It’s more apparent than ever that a high level of data sharing in an Industry 4.0 ecosystem will put a tremendous amount of strain on current risk management and data security models. Data sharing among devices− including sensors, microcontrollers, devices with RFID tags, tablets, computers, etc.− along with greater interconnectedness across the enterprise, will continue to drive expansion Industry 4.0 and the Internet of Things (IoT). In fact, many predict IoT will exceed 28 billion devices by 2021 (Source: Ericsson). These ‘smart devices’ enabled by IoT will help drive automation as well as smarter decision making because corporate leaders will have more relevant and real-time data available based on information gathered through these connected machines.
To leverage these Industry 4.0 datasets effectively, enterprises need to refocus efforts on improving operational security and strengthening protection across the value chain. Data transfers that rely on a multi-layered approach to connectivity and security will be more prepared to protect communications coming to-and-from devices, as well as accessing the internet, and device-to-device data syncing. Organizations looking to gain a competitive advantage from Industry 4.0 and IoT should keep these IT security considerations in mind.
- Get to know CoAP (Constrained Application Layer Protocol)- With diverse cross-platform deployments and cloud systems connecting in real-time, new communication protocols are needed to let these device sensors communicate. CoAP has emerged as a leading software protocol that is ideal for efficient data exchange of low-power, low-memory devices. CoAP is one piece that will help build out the security framework required to keep pace with the application requirements of Industry 4.0.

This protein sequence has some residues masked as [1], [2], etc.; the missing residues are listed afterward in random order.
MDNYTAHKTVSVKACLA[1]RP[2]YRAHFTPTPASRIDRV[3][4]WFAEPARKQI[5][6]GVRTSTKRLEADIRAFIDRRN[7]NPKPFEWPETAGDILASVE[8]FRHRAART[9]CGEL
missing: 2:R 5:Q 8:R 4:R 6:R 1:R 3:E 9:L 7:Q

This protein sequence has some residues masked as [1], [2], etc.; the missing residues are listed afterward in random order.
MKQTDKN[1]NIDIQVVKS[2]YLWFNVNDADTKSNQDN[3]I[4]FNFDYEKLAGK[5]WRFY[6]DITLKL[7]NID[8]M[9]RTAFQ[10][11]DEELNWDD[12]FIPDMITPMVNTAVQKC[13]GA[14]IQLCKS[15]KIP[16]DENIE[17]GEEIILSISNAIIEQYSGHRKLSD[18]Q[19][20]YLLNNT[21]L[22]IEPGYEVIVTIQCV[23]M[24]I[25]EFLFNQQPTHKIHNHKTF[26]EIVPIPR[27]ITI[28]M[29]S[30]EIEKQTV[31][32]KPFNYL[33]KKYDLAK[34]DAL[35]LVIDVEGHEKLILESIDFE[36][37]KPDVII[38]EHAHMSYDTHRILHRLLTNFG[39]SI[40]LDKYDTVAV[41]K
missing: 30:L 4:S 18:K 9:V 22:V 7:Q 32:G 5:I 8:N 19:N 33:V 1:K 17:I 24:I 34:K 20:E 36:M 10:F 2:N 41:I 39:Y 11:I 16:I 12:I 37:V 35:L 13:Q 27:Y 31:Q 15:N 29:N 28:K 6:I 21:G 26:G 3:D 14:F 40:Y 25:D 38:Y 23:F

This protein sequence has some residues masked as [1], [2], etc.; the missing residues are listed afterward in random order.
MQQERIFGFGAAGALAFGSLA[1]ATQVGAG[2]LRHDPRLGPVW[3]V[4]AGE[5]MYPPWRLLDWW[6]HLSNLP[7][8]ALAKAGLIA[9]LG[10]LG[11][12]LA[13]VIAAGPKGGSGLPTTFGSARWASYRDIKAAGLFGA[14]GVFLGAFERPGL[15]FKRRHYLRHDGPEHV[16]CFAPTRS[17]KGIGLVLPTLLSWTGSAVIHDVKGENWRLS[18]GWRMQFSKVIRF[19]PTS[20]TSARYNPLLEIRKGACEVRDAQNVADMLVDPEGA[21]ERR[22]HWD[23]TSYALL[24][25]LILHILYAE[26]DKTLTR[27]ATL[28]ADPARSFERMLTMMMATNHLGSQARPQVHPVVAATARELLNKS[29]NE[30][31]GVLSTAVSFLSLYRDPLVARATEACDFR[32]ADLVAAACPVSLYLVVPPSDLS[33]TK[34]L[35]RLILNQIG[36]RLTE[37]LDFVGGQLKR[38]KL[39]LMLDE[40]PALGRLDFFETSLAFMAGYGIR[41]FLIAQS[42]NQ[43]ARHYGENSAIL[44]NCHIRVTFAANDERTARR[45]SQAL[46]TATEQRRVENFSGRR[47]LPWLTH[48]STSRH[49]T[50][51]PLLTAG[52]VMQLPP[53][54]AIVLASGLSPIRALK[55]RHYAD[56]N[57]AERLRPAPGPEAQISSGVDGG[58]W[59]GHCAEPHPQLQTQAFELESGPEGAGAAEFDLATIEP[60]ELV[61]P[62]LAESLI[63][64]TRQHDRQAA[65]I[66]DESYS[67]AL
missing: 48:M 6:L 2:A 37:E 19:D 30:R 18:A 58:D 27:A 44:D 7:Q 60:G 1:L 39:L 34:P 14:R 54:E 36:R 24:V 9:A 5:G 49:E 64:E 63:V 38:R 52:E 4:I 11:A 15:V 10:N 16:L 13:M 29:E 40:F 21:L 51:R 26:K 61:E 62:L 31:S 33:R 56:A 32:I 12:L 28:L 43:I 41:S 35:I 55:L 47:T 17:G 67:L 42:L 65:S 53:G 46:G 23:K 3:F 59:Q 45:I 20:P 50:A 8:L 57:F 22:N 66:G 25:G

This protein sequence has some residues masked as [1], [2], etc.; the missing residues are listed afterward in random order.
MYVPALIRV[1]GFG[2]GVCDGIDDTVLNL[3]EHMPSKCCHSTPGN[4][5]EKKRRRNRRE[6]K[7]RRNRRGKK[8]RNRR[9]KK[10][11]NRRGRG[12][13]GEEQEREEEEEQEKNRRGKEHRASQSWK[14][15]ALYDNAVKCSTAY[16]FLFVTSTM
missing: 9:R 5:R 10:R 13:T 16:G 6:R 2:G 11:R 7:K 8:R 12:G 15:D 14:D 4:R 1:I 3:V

- Multi-factor authentication will maintain user access and high device usability- For those in manufacturing or in the industrial environment, security may not have traditionally been given the same level of attention as those in the healthcare, retail or financial services. However, in the era of Industry 4.0 data protection should take on a whole new significance. Multi-factor authentication methods, including single sign-on, (SSO) context-based assessment such as location, time, user type and roles, application risk profile, and others can be combined to limit data risk and maintain information accesses, from anywhere and any authorized device.
- Adaptive authentication can mitigate risk- Adaptive authentication, also called risk-based authentication, is a risk mitigation strategy that is gaining traction to deter industry 4.0 hacks. This is particularly important because viruses or hacks aimed at ‘smart devices’ are extremely contactable because of the dependent nature of the supply chain. For instance, in a smart factory full of connective devices, a breach may have started with one supplier and one set of exposed privileged credentials. This situation can escalate extremely quickly and lead to a mass data exposure. Adaptive authentication applies user data analysis and device data tracking to slow down these breaches by requiring the client side, including users, to take additional steps, only when an elevated risk level is detected. Adaptive authentication security platforms do this by generating an elevated risk profile that outlines certain questionable patterns, such as originating IP address, hardware identification, browser, time of day, etc. If an unusual pattern is detected, additional authentication requirements may be required.
- Look for pattern detection and immediate alert functions- Today’s modern security framework should be able to detect unusual data patterns quickly. This is important in financial, healthcare and manufacturing industries where speed is even more critical to prevent mission-critical device malfunctions from compromised sensors or chip data.
IoT underpins much of the Industry 4.0 platform and creates an exponential number of would-be hacker entry points. This makes the possibility of data exploits even more dangerous. With more and more connected devices in the enterprise, organizations should consider a comprehensive and adaptive security framework that includes context and risk-based measures to close those security gaps.